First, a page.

Jen Bodendorfer

Jen Bodendorfer has worked as a freelance editor for 15 years, working with authors, publishers, and small businesses. An English major with a degree from Northern Illinois University, she's had a lifelong love affair with books, reading, and the English language.

Her interest in seeing the world has taken Jen all over the globe, from a yurt in Mongolia, to sleeping on a rooftop in Morocco, to braving the bone-chilling cold of Siberia and beyond. Her journeys afforded her the opportunity to indulge in another favorite pastime, photography. Her photographs have been featured in several travel-themed gallery shows.

Latest Stories

Chapman Street cable line, Portland Heights in Northwest Portland. Only one line went up this steep grade. 1905.

Oregon Historical Photo: Portland's Chapman Streetcar

In the late 1800s, cable cars were developing into an effective means of transportation in San Francisco. Portland followed suit, but the cable car system eventually proved to be too expensive of a system to maintain and were replaced by trolley cars.  


A Klamath Indian chief in a feather headdress stands on a mountain overlooking Crater Lake in 1923, long considered a sacred spot by local tribes. In 1902, the lake became a national park thanks to William Gladstone Steel, who for 17 years petitioned Congress to protect the natural wonder.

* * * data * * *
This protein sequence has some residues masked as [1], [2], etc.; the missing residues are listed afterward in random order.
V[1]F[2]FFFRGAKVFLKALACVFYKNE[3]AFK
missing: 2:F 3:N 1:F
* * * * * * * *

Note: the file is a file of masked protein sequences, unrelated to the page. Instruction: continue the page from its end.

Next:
Oregon Historical Photo: Klamath Chief

Over a 20-year period in the early 20th century, Edward S. Curtis took thousands of photos, including this one of a Klamath tribal member, as part of “the North American Indian project.” 

Three boys pose, most likely near Grants Pass, for Amos Voorhies, an entrepreneur and newspaperman whose style was very unique for his day. Voorhies featured everyday people in their natural surroundings.

Oregon Historical Photo: 3 Boys

Entrepreneur and newspaperman Amos Voorhies took an impressive number of photos featuring everyday people in their natural surroundings — subject matter that was very unique for the time.

Nessim Menashe in front of his new and secondhand shoe store in Northwest Portland, which operated until 1921. Circa 1916.

Oregon Historical Photo: Menashe Shoes

Jewish immigrant Nessim Menashe arrived in the US in 1909 and traveled to the Pacific Northwest soon after. By 1914, he had established this small shop in NW Portland.

Oregon Historical Photo: Women's Barracks At Hanford

During World War II, thousands of people streamed into Hanford in south central Washington to work on the biggest and most highly classified project of WWII, yet less than 1/10 of 1 percent knew what the plant was actually making.

Block House at the Upper Cascades on the Columbia River. Photographed by Albert H Wulzen, 1887.

Oregon Historical Photo: Block House On Columbia River

Photographed by Albert H. Wulzer on a trip to the Columbia Gorge, this block house was built by the army in 1856 to protect troops and settlers at Cascade Rapids. It was abandoned in 1861, coinciding with the start of the Civil War.